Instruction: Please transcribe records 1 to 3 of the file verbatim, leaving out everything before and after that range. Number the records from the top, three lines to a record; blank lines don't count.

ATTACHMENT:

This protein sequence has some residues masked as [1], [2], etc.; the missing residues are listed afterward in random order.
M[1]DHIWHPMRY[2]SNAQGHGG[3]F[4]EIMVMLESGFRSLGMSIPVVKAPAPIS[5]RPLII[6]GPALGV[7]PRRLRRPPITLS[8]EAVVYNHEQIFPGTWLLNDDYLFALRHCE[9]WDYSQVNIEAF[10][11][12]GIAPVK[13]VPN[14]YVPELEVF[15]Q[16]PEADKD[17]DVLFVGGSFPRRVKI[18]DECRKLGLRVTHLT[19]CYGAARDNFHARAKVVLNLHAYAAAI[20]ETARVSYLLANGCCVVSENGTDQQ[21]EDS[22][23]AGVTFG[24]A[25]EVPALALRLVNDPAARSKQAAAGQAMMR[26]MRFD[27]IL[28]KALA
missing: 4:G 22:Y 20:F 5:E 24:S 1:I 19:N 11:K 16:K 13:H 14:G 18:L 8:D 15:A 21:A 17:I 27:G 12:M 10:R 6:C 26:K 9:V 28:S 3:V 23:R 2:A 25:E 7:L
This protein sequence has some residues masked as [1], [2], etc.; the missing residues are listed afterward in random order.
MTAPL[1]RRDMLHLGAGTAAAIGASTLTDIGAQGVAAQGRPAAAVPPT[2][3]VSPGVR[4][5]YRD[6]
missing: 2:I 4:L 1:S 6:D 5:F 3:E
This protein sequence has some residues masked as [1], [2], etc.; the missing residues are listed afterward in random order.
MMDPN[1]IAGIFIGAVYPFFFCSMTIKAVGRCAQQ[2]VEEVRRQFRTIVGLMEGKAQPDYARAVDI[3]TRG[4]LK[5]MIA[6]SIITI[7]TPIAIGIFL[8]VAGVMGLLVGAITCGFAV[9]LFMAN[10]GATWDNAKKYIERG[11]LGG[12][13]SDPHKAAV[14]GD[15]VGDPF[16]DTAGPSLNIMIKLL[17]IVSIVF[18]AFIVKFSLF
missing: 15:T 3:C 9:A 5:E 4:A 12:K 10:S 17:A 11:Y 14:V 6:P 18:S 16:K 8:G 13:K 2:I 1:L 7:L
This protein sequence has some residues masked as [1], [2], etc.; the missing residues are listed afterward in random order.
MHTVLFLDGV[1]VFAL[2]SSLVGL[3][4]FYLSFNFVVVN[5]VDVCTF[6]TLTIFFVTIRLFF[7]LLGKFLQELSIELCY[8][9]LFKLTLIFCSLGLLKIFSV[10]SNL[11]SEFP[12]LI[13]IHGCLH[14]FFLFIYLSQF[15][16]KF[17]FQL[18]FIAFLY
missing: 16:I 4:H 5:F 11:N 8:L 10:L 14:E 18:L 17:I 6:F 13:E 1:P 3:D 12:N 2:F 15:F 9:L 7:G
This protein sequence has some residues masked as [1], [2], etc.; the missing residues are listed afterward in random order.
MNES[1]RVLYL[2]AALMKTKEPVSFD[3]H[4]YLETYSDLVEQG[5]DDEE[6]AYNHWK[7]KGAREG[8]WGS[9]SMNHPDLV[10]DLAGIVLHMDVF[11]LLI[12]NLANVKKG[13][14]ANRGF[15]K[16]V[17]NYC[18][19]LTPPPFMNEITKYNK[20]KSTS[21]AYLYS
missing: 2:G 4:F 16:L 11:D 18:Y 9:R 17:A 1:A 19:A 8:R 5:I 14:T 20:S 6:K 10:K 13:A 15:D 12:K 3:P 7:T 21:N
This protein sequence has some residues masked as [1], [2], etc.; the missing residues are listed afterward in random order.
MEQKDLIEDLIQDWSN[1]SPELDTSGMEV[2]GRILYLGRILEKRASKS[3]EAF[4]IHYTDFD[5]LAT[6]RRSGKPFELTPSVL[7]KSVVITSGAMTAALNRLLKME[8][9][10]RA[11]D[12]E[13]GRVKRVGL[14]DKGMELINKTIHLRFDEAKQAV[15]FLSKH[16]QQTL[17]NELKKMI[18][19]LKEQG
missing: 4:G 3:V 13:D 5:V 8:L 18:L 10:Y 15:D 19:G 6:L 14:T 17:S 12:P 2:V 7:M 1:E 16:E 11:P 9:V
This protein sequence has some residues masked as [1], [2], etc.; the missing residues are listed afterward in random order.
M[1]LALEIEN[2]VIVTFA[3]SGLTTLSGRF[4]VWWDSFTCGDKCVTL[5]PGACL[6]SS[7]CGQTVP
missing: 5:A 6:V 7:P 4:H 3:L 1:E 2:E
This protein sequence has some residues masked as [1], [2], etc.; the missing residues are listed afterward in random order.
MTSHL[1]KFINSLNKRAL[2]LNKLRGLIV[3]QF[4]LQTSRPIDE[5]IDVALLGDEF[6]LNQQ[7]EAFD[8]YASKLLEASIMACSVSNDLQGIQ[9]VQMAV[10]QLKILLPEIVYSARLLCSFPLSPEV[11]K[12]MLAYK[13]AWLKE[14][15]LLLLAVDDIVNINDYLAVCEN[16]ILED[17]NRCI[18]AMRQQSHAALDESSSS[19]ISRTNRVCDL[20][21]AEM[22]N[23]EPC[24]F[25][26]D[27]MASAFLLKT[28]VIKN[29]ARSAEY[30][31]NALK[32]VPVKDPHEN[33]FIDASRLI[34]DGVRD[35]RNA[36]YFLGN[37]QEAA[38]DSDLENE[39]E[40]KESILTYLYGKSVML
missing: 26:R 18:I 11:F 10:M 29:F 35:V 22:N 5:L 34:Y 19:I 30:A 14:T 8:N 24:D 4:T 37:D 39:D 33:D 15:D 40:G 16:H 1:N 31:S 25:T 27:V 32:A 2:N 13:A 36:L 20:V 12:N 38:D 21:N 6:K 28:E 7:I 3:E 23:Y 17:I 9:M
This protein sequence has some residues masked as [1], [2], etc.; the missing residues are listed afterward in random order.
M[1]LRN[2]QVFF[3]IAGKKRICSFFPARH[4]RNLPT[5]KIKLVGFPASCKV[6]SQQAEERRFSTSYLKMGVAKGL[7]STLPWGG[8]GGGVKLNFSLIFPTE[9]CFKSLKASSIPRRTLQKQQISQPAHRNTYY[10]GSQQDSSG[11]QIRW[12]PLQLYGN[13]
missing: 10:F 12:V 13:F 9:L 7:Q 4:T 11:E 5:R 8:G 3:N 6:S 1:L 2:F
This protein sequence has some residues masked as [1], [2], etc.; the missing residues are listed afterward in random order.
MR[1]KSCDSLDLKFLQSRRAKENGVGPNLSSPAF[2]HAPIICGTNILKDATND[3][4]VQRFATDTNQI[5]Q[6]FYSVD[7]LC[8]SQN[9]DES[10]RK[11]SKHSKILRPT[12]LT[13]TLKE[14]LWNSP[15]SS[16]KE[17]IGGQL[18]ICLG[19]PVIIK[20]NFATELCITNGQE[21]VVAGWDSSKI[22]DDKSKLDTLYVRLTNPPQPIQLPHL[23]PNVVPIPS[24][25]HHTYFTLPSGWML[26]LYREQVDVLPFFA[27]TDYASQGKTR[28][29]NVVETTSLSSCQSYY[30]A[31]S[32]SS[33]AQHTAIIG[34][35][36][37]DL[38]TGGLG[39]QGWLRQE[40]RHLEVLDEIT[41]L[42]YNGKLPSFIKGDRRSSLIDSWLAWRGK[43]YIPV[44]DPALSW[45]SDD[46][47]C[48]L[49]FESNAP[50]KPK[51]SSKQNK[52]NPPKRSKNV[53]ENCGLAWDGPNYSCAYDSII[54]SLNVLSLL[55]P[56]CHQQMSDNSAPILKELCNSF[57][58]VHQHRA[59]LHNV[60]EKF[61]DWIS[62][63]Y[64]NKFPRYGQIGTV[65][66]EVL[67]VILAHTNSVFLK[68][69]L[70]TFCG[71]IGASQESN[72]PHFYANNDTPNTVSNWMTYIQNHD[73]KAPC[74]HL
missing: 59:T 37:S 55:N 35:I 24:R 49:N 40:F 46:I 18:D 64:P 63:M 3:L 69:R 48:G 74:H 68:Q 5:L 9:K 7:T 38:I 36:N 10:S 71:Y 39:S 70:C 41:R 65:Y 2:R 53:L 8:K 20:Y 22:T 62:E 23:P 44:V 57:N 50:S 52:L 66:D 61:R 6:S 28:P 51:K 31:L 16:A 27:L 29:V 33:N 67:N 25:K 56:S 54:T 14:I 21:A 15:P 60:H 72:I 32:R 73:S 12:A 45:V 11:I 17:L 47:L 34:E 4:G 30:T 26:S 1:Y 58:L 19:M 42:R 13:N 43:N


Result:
This protein sequence has some residues masked as [1], [2], etc.; the missing residues are listed afterward in random order.
M[1]DHIWHPMRY[2]SNAQGHGG[3]F[4]EIMVMLESGFRSLGMSIPVVKAPAPIS[5]RPLII[6]GPALGV[7]PRRLRRPPITLS[8]EAVVYNHEQIFPGTWLLNDDYLFALRHCE[9]WDYSQVNIEAF[10][11][12]GIAPVK[13]VPN[14]YVPELEVF[15]Q[16]PEADKD[17]DVLFVGGSFPRRVKI[18]DECRKLGLRVTHLT[19]CYGAARDNFHARAKVVLNLHAYAAAI[20]ETARVSYLLANGCCVVSENGTDQQ[21]EDS[22][23]AGVTFG[24]A[25]EVPALALRLVNDPAARSKQAAAGQAMMR[26]MRFD[27]IL[28]KALA
missing: 4:G 22:Y 20:F 5:E 24:S 1:I 19:N 11:K 16:K 13:H 14:G 18:L 8:D 15:A 21:A 17:I 27:G 12:M 10:R 6:C 26:K 9:V 28:S 3:V 23:R 2:A 25:E 7:L
This protein sequence has some residues masked as [1], [2], etc.; the missing residues are listed afterward in random order.
MTAPL[1]RRDMLHLGAGTAAAIGASTLTDIGAQGVAAQGRPAAAVPPT[2][3]VSPGVR[4][5]YRD[6]
missing: 2:I 4:L 1:S 6:D 5:F 3:E
This protein sequence has some residues masked as [1], [2], etc.; the missing residues are listed afterward in random order.
MMDPN[1]IAGIFIGAVYPFFFCSMTIKAVGRCAQQ[2]VEEVRRQFRTIVGLMEGKAQPDYARAVDI[3]TRG[4]LK[5]MIA[6]SIITI[7]TPIAIGIFL[8]VAGVMGLLVGAITCGFAV[9]LFMAN[10]GATWDNAKKYIERG[11]LGG[12][13]SDPHKAAV[14]GD[15]VGDPF[16]DTAGPSLNIMIKLL[17]IVSIVF[18]AFIVKFSLF
missing: 15:T 3:C 9:A 5:E 4:A 12:K 10:S 17:A 11:Y 14:V 6:P 18:S 16:K 8:G 13:K 2:I 1:L 7:L